By the standards of outer space, it was the closest call yet recorded: a star that zoomed past our solar system 70,000 years ago at a distance of eight trillion kilometers, or five trillion miles.
An international team of astronomers said Tuesday the dim star probably passed through the solar system's distant cloud of comets, known as the Oort Cloud.
No other star is known to have ever approached our solar system this close - five times closer than the current closest star, Proxima Centauri, said the team of researchers from the US, Europe and South America.
Their study was published in the journal Astrophysical Journal Letters.
Analysis of the trajectory of this recently discovered star - known as a red dwarf and christened with the name Scholz's star after its discoverer - suggests it passed roughly 0.8 light years from our solar system.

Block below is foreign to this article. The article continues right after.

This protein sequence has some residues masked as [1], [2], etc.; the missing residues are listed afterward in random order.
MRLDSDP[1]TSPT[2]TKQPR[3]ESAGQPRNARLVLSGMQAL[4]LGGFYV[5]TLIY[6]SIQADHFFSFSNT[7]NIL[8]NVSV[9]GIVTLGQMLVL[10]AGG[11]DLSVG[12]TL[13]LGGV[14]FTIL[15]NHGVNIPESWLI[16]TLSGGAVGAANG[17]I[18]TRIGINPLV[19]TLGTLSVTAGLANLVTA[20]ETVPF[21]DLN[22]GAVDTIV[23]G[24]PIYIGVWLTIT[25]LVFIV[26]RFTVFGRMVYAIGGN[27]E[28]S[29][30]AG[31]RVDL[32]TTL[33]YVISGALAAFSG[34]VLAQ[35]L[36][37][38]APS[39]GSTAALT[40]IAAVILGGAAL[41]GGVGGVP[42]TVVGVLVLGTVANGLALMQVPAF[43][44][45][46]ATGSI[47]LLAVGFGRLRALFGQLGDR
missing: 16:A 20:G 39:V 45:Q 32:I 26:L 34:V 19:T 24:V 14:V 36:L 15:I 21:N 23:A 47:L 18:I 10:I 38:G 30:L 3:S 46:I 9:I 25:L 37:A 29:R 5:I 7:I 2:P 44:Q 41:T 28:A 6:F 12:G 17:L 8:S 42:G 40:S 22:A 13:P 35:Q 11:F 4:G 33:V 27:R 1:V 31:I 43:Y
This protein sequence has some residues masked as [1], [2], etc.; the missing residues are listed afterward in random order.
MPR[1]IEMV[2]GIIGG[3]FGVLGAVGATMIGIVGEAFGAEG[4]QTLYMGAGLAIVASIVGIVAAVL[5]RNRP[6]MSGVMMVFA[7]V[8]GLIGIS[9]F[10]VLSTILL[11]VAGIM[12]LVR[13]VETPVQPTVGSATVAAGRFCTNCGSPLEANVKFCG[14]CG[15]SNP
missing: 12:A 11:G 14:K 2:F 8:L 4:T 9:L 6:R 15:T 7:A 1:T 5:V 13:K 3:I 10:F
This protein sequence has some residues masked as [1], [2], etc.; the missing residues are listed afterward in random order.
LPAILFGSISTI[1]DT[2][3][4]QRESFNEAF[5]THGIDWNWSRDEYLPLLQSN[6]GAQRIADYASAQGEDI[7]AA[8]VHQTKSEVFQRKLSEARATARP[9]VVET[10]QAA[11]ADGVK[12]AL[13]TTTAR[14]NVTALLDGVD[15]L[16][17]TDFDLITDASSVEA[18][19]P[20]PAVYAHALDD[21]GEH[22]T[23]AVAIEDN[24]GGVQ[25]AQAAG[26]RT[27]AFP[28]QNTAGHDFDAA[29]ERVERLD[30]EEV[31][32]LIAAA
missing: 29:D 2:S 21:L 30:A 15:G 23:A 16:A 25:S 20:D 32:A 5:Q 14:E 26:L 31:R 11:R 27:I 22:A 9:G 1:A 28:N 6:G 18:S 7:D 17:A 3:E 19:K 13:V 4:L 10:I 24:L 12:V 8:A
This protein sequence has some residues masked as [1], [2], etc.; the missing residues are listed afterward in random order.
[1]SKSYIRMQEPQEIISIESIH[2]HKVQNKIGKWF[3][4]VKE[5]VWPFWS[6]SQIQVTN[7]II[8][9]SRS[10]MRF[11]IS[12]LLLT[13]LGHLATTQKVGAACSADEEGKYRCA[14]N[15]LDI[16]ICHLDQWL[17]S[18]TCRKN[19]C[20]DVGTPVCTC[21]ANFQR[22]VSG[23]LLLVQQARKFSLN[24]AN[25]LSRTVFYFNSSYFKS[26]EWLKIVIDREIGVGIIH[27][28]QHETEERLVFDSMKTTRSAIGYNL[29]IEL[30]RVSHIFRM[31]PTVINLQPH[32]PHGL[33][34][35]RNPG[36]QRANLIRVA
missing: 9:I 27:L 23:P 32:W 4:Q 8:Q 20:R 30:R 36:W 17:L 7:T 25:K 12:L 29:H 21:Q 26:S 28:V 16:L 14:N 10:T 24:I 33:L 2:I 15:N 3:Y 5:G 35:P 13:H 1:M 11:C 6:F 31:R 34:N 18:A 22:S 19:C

Astronomically speaking, that is close.
The star is now 20 light years away, said Eric Mamajek, from the University of Rochester in New York and lead author of the study.
Using spectrographs and large telescopes in South Africa and Chile, researchers were able to go back in time and reconstruct its trajectory by calculating its speed.
They were also able to determine that it is now heading away from our solar system.
Until now, the top candidate for the closest flyby of a star to the solar system was the so-called "rogue star" HIP 85605. It was forecast to come close to our solar system in 240,000 to 470,000 years from now.
But Mamajek and his colleagues also demonstrated that the original distance to HIP 85605 was probably underestimated by a factor of ten.